My name came to me from far away, from far down a tunnel without an end. It echoed off the walls of my mind, loud at first and eventually fading to nothing.
"Georgina. Look at me, sweetie."
"Let her sleep, Hugh."
"No, I need to talk to her and make sure she doesn't have a concussion. Georgina, come on. Open your eyes for me."
Through a mist of black fog, my brain parsed the words and slowly found meaning in them. Some basic response in me wanted to comply, but my eyelids felt like they were stuck together. Thinking-let alone answering-was too hard, but more words came to encourage me.
"There you go, sweetie. Try it again. You almost had it."
With much effort, I finally managed to open my eyes. It was excruciating. My lids felt like they were made of lead. At first, I could only perceive one thing: light. I winced, wanting to sink back into that oblivion I'd been pulled from. And with this slight stirring of consciousness, all the pain I'd escaped from before suddenly returned. My head throbbed. My back burned. The cliché about breaking every bone in the body seemed like a very real possibility all of a sudden, and I was pretty sure I'd broken a few that weren't in my body. Sure, that didn't make sense, but with as bad as I felt, little did.
"Oh God." At least, that's what I tried to say. It came out as more of an indistinct moan.
"Easy there. You don't have to say anything."
I opened my eyes again, this time making out a figure leaning over me. I knew his voice so well that I didn't need to see his face, which was a blur anyway.
"Hugh," I croaked.
"Hey, ask her what-"
"Shut up," Hugh snapped. The jerky movement of his head made me think he'd glanced behind him, but I couldn't be certain.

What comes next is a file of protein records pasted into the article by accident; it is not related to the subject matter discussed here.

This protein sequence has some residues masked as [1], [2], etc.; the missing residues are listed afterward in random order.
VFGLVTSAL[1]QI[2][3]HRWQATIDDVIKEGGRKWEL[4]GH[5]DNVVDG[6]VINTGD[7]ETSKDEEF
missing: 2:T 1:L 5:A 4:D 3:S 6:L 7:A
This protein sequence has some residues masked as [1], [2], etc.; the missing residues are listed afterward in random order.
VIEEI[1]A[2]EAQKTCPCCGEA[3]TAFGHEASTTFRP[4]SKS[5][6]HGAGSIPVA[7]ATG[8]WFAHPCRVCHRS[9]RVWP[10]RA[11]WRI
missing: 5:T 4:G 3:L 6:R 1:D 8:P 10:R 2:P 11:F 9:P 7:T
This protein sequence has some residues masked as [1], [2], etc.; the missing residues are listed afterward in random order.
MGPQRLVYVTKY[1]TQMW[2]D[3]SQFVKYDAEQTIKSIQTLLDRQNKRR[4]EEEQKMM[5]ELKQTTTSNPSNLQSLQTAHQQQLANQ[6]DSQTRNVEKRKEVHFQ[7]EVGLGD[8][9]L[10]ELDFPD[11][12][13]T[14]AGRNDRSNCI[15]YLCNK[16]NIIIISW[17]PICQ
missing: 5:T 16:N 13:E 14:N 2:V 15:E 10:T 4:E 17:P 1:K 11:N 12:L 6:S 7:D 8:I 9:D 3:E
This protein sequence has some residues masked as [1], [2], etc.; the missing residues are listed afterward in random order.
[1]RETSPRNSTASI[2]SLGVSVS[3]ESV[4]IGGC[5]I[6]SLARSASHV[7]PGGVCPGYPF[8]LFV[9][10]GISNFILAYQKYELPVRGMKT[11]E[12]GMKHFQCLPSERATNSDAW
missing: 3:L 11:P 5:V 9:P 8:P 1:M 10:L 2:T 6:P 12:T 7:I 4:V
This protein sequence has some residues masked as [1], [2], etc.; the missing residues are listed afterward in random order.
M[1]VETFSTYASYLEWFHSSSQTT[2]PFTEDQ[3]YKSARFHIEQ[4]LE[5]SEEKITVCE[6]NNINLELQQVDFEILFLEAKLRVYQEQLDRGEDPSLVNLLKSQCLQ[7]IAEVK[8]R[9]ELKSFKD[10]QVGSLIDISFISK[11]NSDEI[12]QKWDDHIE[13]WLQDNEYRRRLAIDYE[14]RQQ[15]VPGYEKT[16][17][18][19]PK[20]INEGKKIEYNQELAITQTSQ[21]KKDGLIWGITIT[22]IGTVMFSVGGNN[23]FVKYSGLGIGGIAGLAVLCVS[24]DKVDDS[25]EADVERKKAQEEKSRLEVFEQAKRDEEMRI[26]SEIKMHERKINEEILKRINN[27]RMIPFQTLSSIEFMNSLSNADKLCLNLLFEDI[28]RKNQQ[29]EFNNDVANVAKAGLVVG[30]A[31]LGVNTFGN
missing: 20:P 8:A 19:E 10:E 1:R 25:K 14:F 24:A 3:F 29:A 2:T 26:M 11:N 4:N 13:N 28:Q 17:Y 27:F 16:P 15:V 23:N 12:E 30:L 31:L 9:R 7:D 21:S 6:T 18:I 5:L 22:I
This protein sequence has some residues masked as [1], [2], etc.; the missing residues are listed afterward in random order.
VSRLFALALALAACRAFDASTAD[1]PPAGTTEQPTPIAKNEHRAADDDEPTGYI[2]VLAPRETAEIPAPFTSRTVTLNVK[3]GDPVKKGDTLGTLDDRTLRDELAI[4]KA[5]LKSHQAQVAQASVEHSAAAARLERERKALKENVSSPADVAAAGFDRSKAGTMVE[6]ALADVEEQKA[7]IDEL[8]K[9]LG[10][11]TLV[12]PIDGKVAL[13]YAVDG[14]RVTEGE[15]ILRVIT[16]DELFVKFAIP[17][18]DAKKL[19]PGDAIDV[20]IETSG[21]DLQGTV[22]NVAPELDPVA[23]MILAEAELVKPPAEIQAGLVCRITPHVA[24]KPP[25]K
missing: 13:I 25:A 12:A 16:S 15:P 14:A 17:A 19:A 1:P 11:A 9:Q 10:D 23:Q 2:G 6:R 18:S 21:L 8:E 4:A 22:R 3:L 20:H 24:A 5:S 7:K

He moved his face closer to mine, bringing his features into sharper relief. He was paler than I'd ever seen him, his face filled with lines of worry and fear I'd never thought him capable of. He looked even more upset than when he'd come to tell us about Jerome's summoning. Reaching out, Hugh held the lids of one of my eyes open and shone a small light into it. I squirmed at the brightness-or at least I tried-but he was fast and did it to the other eye before it caused too much discomfort. When he finished, he moved his finger around in the air and studied my eyes as I followed it.
"What's your name?" he asked.
The voice behind him piped up. "You already said her name."
Hugh sighed and jerked a thumb over his shoulder. "What's his name?"
"Cody," I said. It was getting easier to speak, but the pain was going up the more conscious I became. Cody's voice was as familiar to me as Hugh's, and I felt certain Peter was here too.
Hugh asked me a few other factual questions, like the current year and the location, and also if I was nauseous.
"It all hurts," I said, voice still slurred. I couldn't even move, let alone distinguish nausea from the rest of my pain.
"Yeah, but do you feel like you're going to throw up? Right here? Right now?"
I thought about it. My stomach hurt, but it was less of a queasy discomfort and more of a someone-just-kicked-me-with-stilettos discomfort. "No," I said.
Hugh sat back, and I heard him sigh in relief.
"It all hurts," I repeated. "Can you...make it stop?"
He hesitated, and a moment later, Cody appeared beside him. "What's the matter? You've gotta give her something. Look at her. She's suffering."
"Understatement," I mumbled.
Hugh's face was still drawn. "I'm not gonna knock her out if she's got a concussion."
"She passed your tests."
"Those are field tests. They're not one hundred percent accurate."
"Please," I said, feeling tears well in my eyes. "Anything."
"We know it won't kill her," I heard Peter say. I'd been right about him being here.
Hugh hesitated only a little longer. "Go get some water."
Cody disappeared, and Peter replaced him by Hugh's side. Hugh's expression was still grim. "Sweetie, I've got to clean up your back, and it's going to hurt."